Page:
These days, sitting on the balcony is as close as I can get to going outside. My days are limited to eating at home, sitting on the balcony at home, working at home and distracting myself at home, just like many others in Greece living in self-isolation in order to help prevent the spread of the COVID-19 coronavirus.
Only in my case, it’s even more crucial that I stay home: somebody at my office tested positive for the virus, and so I too have been tested, and must patiently await the results while staying at home. Luckily enough, my roommate, based on the assumption that whatever illness I have, she has, decided to share the quarantine with me.
Our favorite activity in these times of isolation is to play backgammon on the balcony while observing and commenting on everyone and everything passing by the street below, like two old ladies spying on their neighborhood. “They are standing way too close to each other”, we say. “How can he cough without putting his elbow over his mouth?”. “Ιs she actually carrying 9 large bags full of groceries?”
On Sunday afternoon, we were quietly engaged in our second-favorite activity (reading about COVID-19 online while sitting on the couch) when we heard voices coming from the street: in a flash, we were practically hanging over the balcony trying to understand what was happening. Standing on the opposite side of the quiet road was an elderly lady; she was looking up and speaking to two small boys leaning out of their window in the building next to ours.
One of the boys said: “We miss you grandma! We’re so bored without you. When will you come back?”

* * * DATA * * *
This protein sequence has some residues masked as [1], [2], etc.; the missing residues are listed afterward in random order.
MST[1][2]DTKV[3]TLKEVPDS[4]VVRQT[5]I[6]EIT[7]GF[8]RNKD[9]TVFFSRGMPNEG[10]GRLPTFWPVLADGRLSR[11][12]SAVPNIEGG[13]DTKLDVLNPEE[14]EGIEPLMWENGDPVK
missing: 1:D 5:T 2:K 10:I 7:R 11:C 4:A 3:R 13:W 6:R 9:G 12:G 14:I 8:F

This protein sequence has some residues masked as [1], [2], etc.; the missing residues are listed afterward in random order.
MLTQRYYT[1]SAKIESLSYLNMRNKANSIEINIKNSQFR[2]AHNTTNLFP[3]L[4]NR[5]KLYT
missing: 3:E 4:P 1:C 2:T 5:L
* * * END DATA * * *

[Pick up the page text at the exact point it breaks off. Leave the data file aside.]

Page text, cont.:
“Soon,” she answered, and sent kisses their way. They spoke for a few minutes before she walked away, under the watch of her grandchildren: before she disappeared around the corner, they shouted out, “We love you Grandma!” in unison, and drew their heads back inside. My roommate turned to me and said: “Things may not be that bad after all. At least we get to witness scenes like this. That’s what we have to focus on now. Humanity.”
After this heartwarming interlude, we silently went back inside. A minute later, my roommate blurted out, angry: “Actually, that grandma, she was nuts. She really put herself at risk by being outside. Old people should be more careful than this.” She then called her own grandmother, warning her to stay inside and giving her the example of “a crazy lady who got out of her house to go speak to her grandchildren for no apparent reason rather than simply video calling them.”
This got me wondering: are we now forced to become apparently less humane, precisely for the greater good of humanity? I expressed my thought to my roommate. We never got to a conclusion, but it was a hell of a debate. And we killed at least an hour of our day.
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